A year is a long time in travel as well as politics - especially for Ryanair which has agreed today to publish its its fares on the Kayak metasearch engine.
The surprise move comes not so long after the low-cost airline's widely publicised anti-screen scraping stance against online travel agencies, price comparison and metasearch sites.
The deal will see Ryanair fares, availability and schedule information included on the Kayak site.
In the summer of 2008, Ryanair famously published a list of websites around Europe it said were scraping its website to obtain fares and schedules.
It emerged that Ryanair was clamping down on the scraping activity because of major load pressures on its site, rather than the stated reason that it wanted consumers to book direct.
Two of the leading metasearch sites in the UK, TravelSupermarket and Skyscanner, had contrasting fortunes as a result of Ryanair's action at the time - Skyscanner kept its ability to include Ryanair fares while TravelSupermarket was cut out.
NB: TravelSupermarket says it now shows Ryanair fares on its site.
Ryanair was understood at the time to be working with a number of technology providers (including Microsoft) to put in sophisticated firewalls to ease to load to the site from scrapers.
The about-face (and a very public one at that) marks a major move by Kayak in the European marketplace after a number of years failing to challenge TravelSupermarket, Skyscanner and price comparison site Cheapflights.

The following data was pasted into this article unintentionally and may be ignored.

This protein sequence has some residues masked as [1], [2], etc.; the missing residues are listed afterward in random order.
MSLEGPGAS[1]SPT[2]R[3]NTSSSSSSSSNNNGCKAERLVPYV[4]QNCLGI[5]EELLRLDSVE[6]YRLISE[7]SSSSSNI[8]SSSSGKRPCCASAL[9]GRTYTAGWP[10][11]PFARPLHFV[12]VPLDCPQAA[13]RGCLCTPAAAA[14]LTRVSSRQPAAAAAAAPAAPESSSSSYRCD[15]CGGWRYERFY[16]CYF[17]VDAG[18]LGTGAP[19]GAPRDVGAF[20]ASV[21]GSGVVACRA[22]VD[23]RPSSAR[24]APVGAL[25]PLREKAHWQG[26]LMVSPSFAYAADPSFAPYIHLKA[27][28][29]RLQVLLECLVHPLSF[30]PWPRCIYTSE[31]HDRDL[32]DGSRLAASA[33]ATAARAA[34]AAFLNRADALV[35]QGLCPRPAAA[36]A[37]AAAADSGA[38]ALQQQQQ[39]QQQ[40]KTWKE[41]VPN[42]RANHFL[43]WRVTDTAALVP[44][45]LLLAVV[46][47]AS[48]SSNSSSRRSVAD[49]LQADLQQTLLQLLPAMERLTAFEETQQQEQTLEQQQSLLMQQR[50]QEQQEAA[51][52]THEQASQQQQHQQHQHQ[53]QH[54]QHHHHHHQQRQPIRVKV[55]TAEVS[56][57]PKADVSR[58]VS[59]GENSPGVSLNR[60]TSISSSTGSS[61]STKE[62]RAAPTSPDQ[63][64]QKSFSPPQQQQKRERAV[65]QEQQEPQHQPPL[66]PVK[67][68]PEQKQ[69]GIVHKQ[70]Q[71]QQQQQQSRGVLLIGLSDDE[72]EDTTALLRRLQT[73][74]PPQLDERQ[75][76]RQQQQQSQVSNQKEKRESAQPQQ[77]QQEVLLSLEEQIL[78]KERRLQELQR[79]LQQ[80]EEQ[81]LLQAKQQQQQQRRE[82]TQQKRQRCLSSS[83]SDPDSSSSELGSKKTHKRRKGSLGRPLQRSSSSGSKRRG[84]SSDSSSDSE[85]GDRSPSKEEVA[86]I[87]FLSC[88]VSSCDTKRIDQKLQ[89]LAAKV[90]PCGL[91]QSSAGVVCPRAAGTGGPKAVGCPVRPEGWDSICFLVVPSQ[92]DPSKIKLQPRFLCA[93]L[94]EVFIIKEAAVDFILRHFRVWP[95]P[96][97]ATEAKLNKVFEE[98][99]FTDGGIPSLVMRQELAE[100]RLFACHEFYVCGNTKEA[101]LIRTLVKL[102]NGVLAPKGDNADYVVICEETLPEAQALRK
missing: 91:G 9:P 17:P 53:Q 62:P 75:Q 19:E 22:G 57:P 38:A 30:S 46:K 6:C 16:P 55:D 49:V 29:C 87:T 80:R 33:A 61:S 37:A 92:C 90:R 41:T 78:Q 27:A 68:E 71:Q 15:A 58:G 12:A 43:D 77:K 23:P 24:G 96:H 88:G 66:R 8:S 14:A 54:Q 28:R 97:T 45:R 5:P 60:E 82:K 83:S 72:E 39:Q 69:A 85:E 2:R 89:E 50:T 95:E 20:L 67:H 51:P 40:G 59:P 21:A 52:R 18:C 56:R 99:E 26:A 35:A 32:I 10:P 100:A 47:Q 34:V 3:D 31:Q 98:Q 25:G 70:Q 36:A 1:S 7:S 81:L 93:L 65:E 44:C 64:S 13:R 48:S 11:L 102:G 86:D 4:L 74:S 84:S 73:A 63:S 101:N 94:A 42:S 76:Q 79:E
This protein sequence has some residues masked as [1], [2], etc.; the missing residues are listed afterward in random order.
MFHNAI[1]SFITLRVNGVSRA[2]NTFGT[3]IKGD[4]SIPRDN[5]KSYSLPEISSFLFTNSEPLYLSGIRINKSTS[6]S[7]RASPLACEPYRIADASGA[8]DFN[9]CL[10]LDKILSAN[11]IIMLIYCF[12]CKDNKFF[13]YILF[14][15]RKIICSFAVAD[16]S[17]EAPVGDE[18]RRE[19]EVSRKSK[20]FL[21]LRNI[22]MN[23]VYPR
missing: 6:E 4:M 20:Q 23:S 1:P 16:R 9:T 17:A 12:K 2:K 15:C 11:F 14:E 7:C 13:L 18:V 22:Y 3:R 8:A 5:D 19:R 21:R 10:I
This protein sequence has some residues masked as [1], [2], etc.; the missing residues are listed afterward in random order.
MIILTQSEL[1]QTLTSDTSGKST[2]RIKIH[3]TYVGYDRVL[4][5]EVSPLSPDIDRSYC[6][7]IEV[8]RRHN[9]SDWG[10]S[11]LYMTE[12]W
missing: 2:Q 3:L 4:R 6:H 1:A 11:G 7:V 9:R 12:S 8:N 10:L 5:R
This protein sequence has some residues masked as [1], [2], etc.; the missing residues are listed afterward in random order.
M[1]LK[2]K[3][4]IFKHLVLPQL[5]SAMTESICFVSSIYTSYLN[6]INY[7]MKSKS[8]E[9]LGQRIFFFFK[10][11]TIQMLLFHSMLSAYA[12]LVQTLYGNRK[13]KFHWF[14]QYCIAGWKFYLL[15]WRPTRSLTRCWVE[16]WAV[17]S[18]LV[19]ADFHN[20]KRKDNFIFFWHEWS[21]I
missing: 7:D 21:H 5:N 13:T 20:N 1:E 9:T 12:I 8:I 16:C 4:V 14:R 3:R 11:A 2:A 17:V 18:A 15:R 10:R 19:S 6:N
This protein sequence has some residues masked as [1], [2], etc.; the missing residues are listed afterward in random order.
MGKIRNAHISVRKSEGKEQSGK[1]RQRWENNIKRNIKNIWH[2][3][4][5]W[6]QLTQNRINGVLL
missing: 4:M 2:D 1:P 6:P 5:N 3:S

Officials in its European division were charged with securing a deal with Kayak almost two years ago, despite the airline's stated policy of not working with metasearch engines.
For Ryanair the move is also a significant one.
The airline has steadfastly refused to work with intermediaries since its inception as a web-based booking airline, with much of its chief executive Michael O'Leary's ire aimed at traditional offline retail travel agents - inevitably angering almost the entire travel trade community in the UK.
The move to work with Kayak signifies either that the airline has established new or improved XML systems from its website or has chosen to partner with the US-based engine purely for commercial reasons.
It also recently started working with Travelzoo's Fly.com metasearch engine with content.
Skyscanner was one of the only sites that wasn't blocked by Ryanair at the height of the screen scraping row - a decision Skyscanner said at the time was due to the less-aggressive way from a caching perspective that it was accessing the fares from the airline's site.
Ryanair now says:
"Ryanair has never had a problem with honest cost comparison sites (ie those that simply display accurate information without loading on their own charges) but continues to work to prevent underhand practices at some sites where prices are inflated with the addition of ‘commission’ or ‘handling fees’ without the passenger being made aware of the true cost (ie the cost of the flight if they left that site and booked directly on Ryanair.com). Any true, cost comparison only, site can sign up to a licensing agreement with Ryanair to display our information."
Kayak has also announced it is moving its holidays search tool on the site out of beta for a full launch. The channel is currently support by trips from the likes of Thomas Cook, Virgin Holidays and On The Beach.
Today's outpouring of PR also includes news that Lastminute.com is streaming hotel content into Kayak's accommodation engine.